Ever since, I’ve tried to become more aware of and discourage my tendency to do likewise in my life as a consumer.  I have enough trouble with my ego and mistaken ideas about who I really am.  Over-identification with a product is a trap I’m better off avoiding.

(FYI, I loved those I’m a PC/I’m a Mac commercials. For more, see the April 2011 HuffPo article, Mac People vs. PC People: What Your Gadget Says About You.)

So yeah, R.I.P. Steve.  Now let’s move on.

Free live text chat: WordPress Q&A on Tuesday, June 28, 10 am

Got a question about WordPress, either the .com or .org versions?

Join me for a free live text chat here on LoGro, Tuesday, June 28, 10-11 am and I’ll answer as many WordPress-related questions as possible.

The Q&A is mainly intended for beginning and intermediate level users, including those who are the administrators and editor of their blog sites as well as those who are just authors or contributors.

Use the form below to email yourself a reminder about the event’s date/start time: Tuesday, June 28, 10-11 am.

If you can’t attend the live event:

  • Submit a question ahead of time by attaching a comment below to this blog post
  • Come back anytime after the event is over to read the transcript

What is the Internet hiding from you? If you have an ‘anchoring community’ then probably not much

Eli Pariser’s new book The Filter Bubble: What the Internet Is Hiding from You and his TED Talk video are getting a lot of attention this week.

Eli PariserAs web companies strive to tailor their services (including news and search results) to our personal tastes, there’s a dangerous unintended consequence: We get trapped in a "filter bubble" and don’t get exposed to information that could challenge or broaden our worldview. Eli Pariser argues powerfully that this will ultimately prove to be bad for us and bad for democracy.

in the Author Q&A on Amazon’s page for his book, Pariser writes:

We’re used to thinking of the Internet like an enormous library, with services like Google providing a universal map. But that’s no longer really the case. Sites from Google and Facebook to Yahoo News and the New York Times are now increasingly personalized – based on your web history, they filter information to show you the stuff they think you want to see. That can be very different from what everyone else sees – or from what we need to see. Your filter bubble is this unique, personal universe of information created just for you by this array of personalizing filters. It’s invisible and it’s becoming more and more difficult to escape.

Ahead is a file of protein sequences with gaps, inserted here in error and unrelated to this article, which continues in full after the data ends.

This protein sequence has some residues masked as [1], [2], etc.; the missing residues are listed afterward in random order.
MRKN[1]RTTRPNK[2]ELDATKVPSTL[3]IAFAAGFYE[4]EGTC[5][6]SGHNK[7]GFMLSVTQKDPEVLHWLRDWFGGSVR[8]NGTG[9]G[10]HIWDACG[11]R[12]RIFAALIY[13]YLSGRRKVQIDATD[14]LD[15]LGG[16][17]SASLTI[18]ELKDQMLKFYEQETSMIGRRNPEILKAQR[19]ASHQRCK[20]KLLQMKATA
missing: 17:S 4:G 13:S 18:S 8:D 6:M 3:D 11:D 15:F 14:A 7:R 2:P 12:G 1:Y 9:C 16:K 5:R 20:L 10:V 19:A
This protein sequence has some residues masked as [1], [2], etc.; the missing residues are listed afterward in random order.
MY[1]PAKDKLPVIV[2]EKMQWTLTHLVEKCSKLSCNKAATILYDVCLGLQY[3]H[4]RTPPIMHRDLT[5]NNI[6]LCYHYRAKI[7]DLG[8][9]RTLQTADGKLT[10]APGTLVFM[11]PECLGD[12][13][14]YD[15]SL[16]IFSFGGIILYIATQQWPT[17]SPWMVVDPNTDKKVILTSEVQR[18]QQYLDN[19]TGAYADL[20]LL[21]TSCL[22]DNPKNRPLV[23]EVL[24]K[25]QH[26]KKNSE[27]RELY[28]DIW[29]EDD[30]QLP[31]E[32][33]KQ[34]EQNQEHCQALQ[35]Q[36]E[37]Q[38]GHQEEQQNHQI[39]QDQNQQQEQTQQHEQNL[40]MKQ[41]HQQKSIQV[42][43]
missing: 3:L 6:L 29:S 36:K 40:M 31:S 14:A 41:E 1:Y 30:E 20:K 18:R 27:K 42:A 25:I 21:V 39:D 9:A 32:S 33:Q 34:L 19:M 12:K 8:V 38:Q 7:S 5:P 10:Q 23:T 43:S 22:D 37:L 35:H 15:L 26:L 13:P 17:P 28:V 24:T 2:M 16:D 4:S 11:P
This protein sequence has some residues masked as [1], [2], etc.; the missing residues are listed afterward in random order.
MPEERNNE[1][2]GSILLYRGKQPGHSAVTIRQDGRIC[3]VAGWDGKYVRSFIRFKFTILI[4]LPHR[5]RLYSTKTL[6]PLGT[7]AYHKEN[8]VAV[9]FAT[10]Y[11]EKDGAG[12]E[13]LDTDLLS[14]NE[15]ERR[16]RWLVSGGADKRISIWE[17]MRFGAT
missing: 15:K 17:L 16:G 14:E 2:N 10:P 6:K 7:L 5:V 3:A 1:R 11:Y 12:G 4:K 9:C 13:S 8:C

Nick BiltonLast year, NY Times tech reporter and blogger Nick Bilton published a book titled I Live in the Future & Here’s How It Works in which he cited a research paper by Matthew Gentzkow and Jesse M. Shapiro titled Ideological Segregation Online and Offline in which they found "no evidence that the Internet is becoming more segregated over time."  

In an April 2010 column titled Riders on the Storm, David Brooks wrote about this, too.

This study suggests that Internet users are a bunch of ideological Jack Kerouacs. They’re not burrowing down into comforting nests. They’re cruising far and wide looking for adventure, information, combat and arousal. This does not mean they are not polarized. Looking at a site says nothing about how you process it or the character of attention you bring to it. It could be people spend a lot of time at their home sites and then go off on forays looking for things to hate. But it probably does mean they are not insecure and they are not sheltered.

If this study is correct, the Internet will not produce a cocooned public square, but a free-wheeling multilayered Mad Max public square. The study also suggests that if there is increased polarization (and there is), it’s probably not the Internet that’s causing it.

For more, see this blog post from April 2010 by Michael Cervieri titled, Does the Internet put us in Ideological Ghettos?

I’m not too worried about a filter bubble, as my ‘anchoring community’ seem to provide the antidote. Bilton wrote in his book: